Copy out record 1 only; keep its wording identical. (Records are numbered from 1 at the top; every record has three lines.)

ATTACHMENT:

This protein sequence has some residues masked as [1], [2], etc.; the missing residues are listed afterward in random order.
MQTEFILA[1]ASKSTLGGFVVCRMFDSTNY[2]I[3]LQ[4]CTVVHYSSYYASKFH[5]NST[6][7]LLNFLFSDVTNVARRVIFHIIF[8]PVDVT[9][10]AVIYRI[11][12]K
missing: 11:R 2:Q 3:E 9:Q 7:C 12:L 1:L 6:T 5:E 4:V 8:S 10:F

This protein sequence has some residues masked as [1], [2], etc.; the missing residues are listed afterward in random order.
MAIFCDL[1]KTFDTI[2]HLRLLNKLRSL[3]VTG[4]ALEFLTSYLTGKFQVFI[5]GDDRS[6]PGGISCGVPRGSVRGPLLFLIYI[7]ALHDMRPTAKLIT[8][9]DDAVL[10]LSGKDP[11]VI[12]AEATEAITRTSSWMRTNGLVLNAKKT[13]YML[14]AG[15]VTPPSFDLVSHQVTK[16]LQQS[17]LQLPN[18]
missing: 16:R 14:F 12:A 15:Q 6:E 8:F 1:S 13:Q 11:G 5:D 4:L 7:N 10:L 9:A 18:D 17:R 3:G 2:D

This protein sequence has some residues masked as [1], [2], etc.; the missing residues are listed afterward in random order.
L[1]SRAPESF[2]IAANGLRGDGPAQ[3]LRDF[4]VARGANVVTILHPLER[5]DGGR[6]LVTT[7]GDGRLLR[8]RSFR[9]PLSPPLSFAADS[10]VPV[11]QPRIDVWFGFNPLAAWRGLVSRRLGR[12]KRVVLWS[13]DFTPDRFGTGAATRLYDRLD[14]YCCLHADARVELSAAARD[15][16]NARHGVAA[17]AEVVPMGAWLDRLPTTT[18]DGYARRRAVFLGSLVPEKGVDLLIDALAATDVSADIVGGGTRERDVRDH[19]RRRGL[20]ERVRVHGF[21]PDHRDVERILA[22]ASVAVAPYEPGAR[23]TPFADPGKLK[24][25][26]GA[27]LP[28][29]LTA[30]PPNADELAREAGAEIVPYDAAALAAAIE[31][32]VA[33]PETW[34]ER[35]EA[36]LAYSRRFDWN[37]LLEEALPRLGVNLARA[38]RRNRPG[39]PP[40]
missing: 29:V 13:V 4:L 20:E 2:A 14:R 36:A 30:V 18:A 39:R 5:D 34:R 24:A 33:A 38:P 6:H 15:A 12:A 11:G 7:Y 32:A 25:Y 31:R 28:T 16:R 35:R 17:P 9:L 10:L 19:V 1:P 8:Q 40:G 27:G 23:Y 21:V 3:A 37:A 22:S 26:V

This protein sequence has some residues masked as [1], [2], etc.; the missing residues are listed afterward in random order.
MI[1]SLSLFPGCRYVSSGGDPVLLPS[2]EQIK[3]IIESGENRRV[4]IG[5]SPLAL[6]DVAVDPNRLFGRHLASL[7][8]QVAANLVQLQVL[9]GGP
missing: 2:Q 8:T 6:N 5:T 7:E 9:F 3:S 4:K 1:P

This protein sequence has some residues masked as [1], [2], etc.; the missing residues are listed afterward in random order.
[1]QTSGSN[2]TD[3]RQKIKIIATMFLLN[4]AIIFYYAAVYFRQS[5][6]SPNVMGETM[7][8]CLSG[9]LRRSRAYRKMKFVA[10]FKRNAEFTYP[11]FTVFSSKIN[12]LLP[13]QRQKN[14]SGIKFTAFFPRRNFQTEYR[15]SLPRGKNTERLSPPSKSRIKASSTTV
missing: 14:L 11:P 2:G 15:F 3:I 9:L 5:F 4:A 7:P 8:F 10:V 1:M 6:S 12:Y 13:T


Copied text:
This protein sequence has some residues masked as [1], [2], etc.; the missing residues are listed afterward in random order.
MQTEFILA[1]ASKSTLGGFVVCRMFDSTNY[2]I[3]LQ[4]CTVVHYSSYYASKFH[5]NST[6][7]LLNFLFSDVTNVARRVIFHIIF[8]PVDVT[9][10]AVIYRI[11][12]K
missing: 11:R 2:Q 3:E 9:Q 7:C 12:L 1:L 6:T 5:E 4:V 8:S 10:F